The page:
Mr Paxton, until you and your Department can clearly show, based on verifiable calculations, that the application fee paid was appropriate, that you and your department had not withheld the two reports referred to by me in yesterdays email (a date stamp of the received date will do) and that Ms Hansen had not leaked the Friends of the Earth objection within hours of its receipt, I see little point in me further dealing with you or your Department.

By the way, did you realise that the water intake from the Yarra, for 1,500,000 residents is just below the proposed development you and your department have set out to approve. I know that Melbourne Water is a referral authority and that you will have referred this matter to them but in the light of the information that you have since become clearly aware of, namely the highly questionable integrity and reliability of some, and I suspect all, of the reports, and your proactive involvement in shaping them to facilitate the making a positive recommendation to councillors for their approval, does this not give the Shire, its Councillors and Staff a extra duty of care in relation to the need to disclose these facts to Melbourne Water etc?

However, I am not a lawyer so I will leave that for you to think about but you can take it that I have put all parties who read this email on notice. And remember the assessment and consideration of this application is not about just about the effect of only one golf course but should also be about the cumulative effect of now two such golf courses in close proximity on the Upper Yarra River itself and now three such courses in close proximity on the flood plane.

Yours Sincerely

Alan Jones an Objector

(4) 5/5/10

Dear Lord Mayor, Councillors and Mr Paterson.

I refer to my email to you dated 26 April 2010 which, in part, I set out hereunder for you convenience.

" Since my 10 April 2010 email to you, and despite my lawyer being assured that the further material which was submitted prior to Easter would be provided to her, it still has not been sent it to us. My lawyer has also just discovered that the permit applicant referred the application to the Federal Government under the Environment Protection and Biodiversity Act was registered (and I use the word registered carefully as it need to be prepared, sent and processed before it is registered( on 23 March 2010 so the Applicants Reports were clearly available for at least a month and were either deliberately withheld/slowed down by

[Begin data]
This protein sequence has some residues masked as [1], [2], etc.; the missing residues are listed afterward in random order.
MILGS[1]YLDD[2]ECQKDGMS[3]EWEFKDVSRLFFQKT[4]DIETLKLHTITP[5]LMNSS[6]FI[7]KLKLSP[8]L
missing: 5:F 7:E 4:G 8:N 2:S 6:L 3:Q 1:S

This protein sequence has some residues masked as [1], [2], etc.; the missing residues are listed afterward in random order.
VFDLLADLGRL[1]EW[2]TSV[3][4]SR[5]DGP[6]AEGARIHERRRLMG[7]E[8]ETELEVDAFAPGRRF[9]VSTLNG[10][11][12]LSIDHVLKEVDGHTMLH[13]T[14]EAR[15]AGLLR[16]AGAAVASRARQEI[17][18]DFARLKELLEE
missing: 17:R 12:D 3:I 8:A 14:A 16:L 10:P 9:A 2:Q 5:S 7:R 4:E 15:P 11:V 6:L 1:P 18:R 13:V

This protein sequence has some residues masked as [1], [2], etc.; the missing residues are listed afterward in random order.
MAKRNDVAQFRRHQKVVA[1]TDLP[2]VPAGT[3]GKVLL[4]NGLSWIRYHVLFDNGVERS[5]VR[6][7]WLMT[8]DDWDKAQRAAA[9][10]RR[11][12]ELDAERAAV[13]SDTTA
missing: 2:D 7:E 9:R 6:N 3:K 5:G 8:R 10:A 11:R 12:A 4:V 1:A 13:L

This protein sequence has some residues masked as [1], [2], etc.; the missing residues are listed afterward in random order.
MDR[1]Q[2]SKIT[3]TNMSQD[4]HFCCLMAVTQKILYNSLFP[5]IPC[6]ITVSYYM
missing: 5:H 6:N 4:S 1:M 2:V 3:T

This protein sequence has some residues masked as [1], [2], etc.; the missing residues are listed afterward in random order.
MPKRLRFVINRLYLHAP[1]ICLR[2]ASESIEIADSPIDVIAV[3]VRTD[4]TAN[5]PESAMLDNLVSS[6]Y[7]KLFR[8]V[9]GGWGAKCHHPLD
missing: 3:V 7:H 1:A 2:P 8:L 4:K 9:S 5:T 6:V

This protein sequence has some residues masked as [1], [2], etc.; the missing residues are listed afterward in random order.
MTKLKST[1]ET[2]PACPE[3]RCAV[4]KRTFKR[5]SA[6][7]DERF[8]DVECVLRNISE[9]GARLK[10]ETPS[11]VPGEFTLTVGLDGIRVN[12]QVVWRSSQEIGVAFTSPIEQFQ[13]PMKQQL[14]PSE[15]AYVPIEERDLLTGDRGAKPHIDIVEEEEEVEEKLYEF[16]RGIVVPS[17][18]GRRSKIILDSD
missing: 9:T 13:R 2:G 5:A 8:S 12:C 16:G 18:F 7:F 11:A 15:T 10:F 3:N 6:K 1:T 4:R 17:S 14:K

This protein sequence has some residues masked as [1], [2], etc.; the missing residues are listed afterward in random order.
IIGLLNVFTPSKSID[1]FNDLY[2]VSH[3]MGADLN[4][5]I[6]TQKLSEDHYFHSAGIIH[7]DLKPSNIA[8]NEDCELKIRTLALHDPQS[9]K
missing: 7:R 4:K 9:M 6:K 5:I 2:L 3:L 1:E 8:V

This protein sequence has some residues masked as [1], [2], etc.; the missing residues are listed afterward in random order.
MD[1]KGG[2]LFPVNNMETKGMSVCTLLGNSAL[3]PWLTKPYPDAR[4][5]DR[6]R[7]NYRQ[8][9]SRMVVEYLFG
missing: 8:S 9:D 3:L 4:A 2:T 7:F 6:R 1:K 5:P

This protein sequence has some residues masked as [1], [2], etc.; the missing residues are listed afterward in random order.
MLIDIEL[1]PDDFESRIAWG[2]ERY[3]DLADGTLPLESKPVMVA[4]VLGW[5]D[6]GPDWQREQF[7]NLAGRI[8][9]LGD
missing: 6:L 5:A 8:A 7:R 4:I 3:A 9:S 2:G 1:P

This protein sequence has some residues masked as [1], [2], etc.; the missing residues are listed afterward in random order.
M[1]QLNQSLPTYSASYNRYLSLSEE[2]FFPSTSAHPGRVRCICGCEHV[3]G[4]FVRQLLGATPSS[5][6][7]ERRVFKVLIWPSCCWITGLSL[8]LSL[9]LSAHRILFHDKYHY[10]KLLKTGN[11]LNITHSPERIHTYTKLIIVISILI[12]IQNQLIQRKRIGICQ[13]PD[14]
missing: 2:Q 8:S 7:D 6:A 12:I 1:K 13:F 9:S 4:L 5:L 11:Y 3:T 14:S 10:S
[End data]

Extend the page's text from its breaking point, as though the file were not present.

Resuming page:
(a) The Applicant to the Council and Council officers, and/or

(b) A Council officer or officers

and hence, the flow of this in formation to objectors and other interested parties who still have the opportunity to object before Council votes on the Application, in an attempt to frustrate the process.

Besides the possibility of fraud, we probably now have a case of an abuse of, what should be a transparent, process?

This if true this is very very serious, and a risks associated in hastily dealing with applications that do not pass the "smell test" on first principals and especially when a application that is lodged is so commercially unviable as it gives you a insight into the calibre of the people lodging it. It defies all logic!

Having given the benefit of doubt to your Ms Hansen I am still extremely surprised and disappointed that despite being aware of my great interest in this matter and being in regular contact with my lawyer that Jacqui Hansen has failed either to point that out to us, or provide the promised reports in a timely manner so that we could be in a position to respond to the EPBC referral.

Those of you present at the consultation meeting may recall that council did assure us that we would get the reports and have an adequate opportunity to respond to them! So far council has failed to abide by that commitment!"